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In How Do You Take Yours?, The Takeout solicits staff and outside expertise for secret tips on improving one dish.

Salmon is always delicious, but its light, pink flakiness seems particularly perfect this time of year, perhaps poached in butter or grilled with some teriyaki sauce. But what if we added a fruity relish? Or some citrusy marinades? To expand our salmon palette this year, we turned to some experts (and ourselves) to get their favorite way to prepare our favorite fish.


Keep it simple

I really love fish and especially salmon. Since it is a rich and flavorful fish, I shy away from rich preparations or too complex flavors. I really prefer to broil, grill or sauté it with salt, espelette pepper, and olive oil. Finish it with a little lemon and sometimes capers or tarragon!

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—Shelley Young, founder/CEO of The Chopping Block in Chicago

Citrus-based marinade

I like to sear it, or I cure it in salt and aromatics. Or, the Peruvian way is to just cure the slices in “leche de tigre,” a citrus-based marinade.

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—Chef Emmanuel Piqueras, executive chef and partner of Pisco Rotisserie & Cevicheria in San Diego

With beets

Serving smoked salmon with beets is a nice way to trick your palate; it feels very rich though it’s very light. A lot of flavor.

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—Chef Kevin McAllister of Cafe Robey, Chicago

Homemade gravlax

I wrote about how you should make gravlax at home, which has two advantages: 1) It’s way cheaper, like a fraction of store-bought prices, and 2) It tastes better, because I’m able to control my salt levels (I tend to like my gravlax on the sweeter end). Learning to make homemade gravlax has been one of those aha! moments—it’s just the better way. And it’s way easier than you’d think.

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—Kevin Pang, editor-in-chief, The Takeout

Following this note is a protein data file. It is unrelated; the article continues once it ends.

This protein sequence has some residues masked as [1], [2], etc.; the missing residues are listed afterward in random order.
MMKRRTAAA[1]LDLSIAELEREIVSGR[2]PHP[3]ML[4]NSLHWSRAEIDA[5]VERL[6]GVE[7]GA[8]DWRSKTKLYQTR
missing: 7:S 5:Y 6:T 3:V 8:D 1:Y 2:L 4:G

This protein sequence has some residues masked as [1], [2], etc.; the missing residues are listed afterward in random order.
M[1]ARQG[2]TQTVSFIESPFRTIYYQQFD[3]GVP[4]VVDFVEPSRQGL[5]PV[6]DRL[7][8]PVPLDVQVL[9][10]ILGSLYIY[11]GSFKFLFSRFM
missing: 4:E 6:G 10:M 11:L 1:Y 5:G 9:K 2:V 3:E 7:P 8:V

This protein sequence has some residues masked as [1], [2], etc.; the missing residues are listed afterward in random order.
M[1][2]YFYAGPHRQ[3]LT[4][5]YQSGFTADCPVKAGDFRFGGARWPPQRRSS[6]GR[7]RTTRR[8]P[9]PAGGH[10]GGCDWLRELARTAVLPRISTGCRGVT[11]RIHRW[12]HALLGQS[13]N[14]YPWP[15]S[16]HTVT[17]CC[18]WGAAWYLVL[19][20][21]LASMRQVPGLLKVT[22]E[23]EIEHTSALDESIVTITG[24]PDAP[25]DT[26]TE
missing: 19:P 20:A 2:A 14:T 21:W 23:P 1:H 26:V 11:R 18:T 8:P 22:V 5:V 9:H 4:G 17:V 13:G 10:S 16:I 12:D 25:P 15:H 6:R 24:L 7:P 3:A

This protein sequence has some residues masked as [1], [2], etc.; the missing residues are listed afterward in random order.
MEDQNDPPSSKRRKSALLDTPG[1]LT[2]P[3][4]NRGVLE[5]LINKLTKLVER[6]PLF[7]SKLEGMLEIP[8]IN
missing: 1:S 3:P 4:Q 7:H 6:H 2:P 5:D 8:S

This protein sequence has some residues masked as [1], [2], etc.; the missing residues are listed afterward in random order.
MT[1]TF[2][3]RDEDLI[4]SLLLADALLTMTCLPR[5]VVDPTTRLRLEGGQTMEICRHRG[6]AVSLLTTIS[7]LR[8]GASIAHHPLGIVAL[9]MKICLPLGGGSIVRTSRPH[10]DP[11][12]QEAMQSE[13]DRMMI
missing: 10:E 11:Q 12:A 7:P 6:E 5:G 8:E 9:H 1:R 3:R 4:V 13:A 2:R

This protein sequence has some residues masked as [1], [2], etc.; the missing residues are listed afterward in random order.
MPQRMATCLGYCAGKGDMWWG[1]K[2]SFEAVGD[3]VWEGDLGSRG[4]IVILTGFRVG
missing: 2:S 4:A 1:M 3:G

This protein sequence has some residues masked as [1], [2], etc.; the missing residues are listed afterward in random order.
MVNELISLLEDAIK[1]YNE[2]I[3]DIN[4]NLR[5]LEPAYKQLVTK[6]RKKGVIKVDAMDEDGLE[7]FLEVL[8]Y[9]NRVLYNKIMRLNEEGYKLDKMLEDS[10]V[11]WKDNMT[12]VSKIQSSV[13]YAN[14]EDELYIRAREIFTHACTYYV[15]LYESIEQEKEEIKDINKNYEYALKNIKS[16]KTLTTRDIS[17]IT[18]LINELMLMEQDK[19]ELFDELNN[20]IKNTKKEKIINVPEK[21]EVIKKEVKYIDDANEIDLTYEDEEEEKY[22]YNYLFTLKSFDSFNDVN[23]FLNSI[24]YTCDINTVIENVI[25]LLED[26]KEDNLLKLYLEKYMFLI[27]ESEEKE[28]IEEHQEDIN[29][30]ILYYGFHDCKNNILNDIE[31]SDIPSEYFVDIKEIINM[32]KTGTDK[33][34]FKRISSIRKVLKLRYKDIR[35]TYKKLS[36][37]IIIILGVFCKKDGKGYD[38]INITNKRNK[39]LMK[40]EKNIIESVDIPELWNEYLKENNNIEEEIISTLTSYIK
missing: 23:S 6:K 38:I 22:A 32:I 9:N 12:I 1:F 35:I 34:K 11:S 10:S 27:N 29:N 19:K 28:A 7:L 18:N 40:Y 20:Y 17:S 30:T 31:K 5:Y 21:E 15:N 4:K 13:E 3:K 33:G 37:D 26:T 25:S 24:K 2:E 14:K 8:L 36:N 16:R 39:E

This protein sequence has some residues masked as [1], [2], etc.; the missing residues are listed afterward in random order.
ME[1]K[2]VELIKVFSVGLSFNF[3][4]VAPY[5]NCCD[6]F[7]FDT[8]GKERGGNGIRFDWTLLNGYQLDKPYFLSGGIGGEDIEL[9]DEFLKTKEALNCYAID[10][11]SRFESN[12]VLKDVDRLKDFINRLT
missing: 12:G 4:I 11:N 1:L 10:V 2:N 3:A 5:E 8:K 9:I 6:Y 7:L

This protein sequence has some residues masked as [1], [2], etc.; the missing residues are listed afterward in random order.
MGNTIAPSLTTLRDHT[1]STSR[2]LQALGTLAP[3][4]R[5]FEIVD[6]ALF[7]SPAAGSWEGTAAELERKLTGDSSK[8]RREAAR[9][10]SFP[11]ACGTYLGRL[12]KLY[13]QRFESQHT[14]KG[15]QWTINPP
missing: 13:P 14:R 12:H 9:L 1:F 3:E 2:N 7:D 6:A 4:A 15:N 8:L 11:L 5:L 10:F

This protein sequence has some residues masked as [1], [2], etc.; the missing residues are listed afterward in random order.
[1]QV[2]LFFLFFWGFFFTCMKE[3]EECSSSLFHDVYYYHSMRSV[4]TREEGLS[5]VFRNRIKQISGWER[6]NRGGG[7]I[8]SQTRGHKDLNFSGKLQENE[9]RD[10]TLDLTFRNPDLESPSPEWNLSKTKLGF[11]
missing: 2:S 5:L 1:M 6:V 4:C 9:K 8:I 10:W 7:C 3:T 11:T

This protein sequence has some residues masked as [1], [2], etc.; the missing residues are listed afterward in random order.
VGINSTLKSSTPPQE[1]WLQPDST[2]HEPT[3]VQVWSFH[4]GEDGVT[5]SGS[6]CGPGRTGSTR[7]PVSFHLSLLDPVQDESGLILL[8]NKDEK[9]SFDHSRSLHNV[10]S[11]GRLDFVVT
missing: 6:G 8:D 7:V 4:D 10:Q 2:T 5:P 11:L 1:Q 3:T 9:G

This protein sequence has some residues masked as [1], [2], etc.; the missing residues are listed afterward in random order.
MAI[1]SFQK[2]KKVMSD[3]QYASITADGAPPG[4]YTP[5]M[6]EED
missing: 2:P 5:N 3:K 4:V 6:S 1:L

Don’t move it!

When cooking salmon at home, I like to use skin on salmon fillet pan seared skin side down. Liberally salt all sides of the salmon and let it sit for 15 minutes before drying very well with paper towels. Re-season the fish just before cooking. Heat a sauté pan over medium-high heat then add a couple of tablespoons of avocado oil and place the salmon in skin side down. Carefully press down on the fillets for twenty seconds or so and then reduce the heat to medium. Do not move the fish, let it cook 2/3 of the way on the skin side before gently flipping over to finish to desired doneness. To gauge doneness, watch the opaque line creep from the bottom of the fish towards the top. Adjust heat as needed.

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—Chef Robert Spaulding of Elliott’s Oyster House and Café 56 in Seattle

Teriyaki

On our annual beach vacation, my friends and I take turns cooking every night instead of going out. One salmon recipe has become such a huge hit, I had to ask my friend Jeanne for the recipe. She says it’s basically a bastardized version of a recipe from Bon Appetit, with the sauce ingredient amounts doctored significantly. So her perfect marinade is: 6 Tbsp. soy sauce, 2 Tbsp. sugar, 1/4 cup dry vermouth, 1 tsp. grated ginger, 1 Tbsp. lime juice, 1 tsp. wasabi (optional). Combine and then marinate 3/4 pound salmon cut into 2-inch pieces in it for at least an hour before grilling or sauteeing.